Smart projects: Applications under the Freedom of Information Act accelerated by product that searches e-mail threads
The Isle of Wight Council has deployed a new search tool to improve its ability to comply with the Freedom of Information Act.
The application enables council officers to find e-mail threads generated when members of the public ask for council documents under the terms of the Act.
Since the Freedom of Information Act came into force on 1 January 2005, all public sector organisations have had to provide documents that are requested by members of the public, although requests for information covered by the Act's exemptions can be turned down.
The Isle of Wight's head of organisational development, David Price, said the application, Email Information Management Suite, allowed those carrying out searches to look at documents and e-mail relating to collaborative work across the authority.
"The ability to find e-mail threads between people working collaboratively on the same subject is new. The benefit for the public is that the application closes the gaps in the information that they receive," he said.
One of the key benefits of the deployment is that it enables the council to provide members of the public with e-mail correspondence relating to the documents they had originally requested.
The council deployed the application from US software supplier Kinomi last month.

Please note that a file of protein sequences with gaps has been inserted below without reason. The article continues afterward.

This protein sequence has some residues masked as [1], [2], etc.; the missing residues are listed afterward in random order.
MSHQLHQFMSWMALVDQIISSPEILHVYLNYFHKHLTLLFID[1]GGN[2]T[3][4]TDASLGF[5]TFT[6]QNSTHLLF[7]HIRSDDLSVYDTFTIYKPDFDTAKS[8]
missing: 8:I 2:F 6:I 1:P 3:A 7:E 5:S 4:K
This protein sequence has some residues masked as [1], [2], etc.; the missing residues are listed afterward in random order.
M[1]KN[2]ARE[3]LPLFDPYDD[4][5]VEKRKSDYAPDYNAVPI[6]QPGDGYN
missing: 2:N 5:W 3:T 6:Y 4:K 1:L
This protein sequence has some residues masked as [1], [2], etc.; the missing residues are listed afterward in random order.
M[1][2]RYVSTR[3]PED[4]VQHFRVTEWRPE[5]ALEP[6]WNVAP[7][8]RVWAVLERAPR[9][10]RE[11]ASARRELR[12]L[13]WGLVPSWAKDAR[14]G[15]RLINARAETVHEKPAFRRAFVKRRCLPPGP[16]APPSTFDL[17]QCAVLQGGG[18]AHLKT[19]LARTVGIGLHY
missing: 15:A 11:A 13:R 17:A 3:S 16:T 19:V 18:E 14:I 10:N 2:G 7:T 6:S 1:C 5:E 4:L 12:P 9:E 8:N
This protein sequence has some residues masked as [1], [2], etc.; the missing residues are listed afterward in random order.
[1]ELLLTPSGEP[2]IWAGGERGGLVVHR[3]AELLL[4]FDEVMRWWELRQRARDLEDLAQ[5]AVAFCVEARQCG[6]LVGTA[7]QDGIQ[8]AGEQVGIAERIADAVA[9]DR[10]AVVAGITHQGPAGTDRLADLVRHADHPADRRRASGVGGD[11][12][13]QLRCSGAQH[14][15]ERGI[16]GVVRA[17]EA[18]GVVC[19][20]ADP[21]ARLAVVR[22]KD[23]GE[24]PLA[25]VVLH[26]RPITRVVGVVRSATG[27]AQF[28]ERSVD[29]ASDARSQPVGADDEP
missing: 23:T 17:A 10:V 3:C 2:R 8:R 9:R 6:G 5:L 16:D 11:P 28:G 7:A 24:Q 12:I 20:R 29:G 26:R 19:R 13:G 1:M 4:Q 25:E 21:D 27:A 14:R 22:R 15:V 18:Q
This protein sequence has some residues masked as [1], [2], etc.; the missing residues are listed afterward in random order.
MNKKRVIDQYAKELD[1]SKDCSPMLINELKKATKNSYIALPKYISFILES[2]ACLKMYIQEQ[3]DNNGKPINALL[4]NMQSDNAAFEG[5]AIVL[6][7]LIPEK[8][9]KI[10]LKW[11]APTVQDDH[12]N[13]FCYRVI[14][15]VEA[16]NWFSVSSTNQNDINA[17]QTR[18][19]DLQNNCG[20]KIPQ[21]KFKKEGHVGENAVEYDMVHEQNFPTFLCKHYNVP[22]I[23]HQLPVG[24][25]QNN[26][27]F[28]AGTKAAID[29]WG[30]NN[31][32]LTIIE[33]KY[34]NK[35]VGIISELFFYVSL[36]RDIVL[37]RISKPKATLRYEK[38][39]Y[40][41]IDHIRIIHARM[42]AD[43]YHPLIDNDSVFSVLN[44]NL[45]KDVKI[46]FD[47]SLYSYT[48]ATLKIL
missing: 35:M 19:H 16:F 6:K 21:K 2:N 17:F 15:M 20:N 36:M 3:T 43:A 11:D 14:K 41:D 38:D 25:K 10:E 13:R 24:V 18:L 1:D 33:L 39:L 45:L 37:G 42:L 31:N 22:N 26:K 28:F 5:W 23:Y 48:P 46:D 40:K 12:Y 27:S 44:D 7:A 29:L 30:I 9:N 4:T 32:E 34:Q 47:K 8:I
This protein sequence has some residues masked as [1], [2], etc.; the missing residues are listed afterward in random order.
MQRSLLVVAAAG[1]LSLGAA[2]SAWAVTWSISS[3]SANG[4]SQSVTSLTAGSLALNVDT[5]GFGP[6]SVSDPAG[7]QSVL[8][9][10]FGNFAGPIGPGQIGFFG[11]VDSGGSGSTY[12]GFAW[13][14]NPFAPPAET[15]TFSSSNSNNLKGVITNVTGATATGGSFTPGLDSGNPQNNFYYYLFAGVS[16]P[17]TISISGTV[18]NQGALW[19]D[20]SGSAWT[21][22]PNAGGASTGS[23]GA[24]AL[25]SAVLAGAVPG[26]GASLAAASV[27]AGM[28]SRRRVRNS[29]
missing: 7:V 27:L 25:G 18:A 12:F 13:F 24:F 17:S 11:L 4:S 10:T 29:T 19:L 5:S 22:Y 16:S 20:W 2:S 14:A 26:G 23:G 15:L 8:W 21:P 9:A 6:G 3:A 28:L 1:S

Price said that the search application would find more relevant e-mails than Google Desktop - the search engine's tool for finding files on desktop PCs.
"Google Desktop would be one way of searching for e-mails and other relevant files, but it would not find threaded e-mails. It does not make relationships between e-mails about the same subject," he said.
The Isle of Wight's IT department has set different levels of security for users of the application. Because it is so powerful only a handful of people are cleared to search all of the council's documents.
Although the application will dramatically cut the time taken to answer Freedom of Information Act requests, the council does not know whether it will deliver measurable cost savings.
The software is complex to use, with IT staff needing four days of training before making searches.
This was first published in February 2006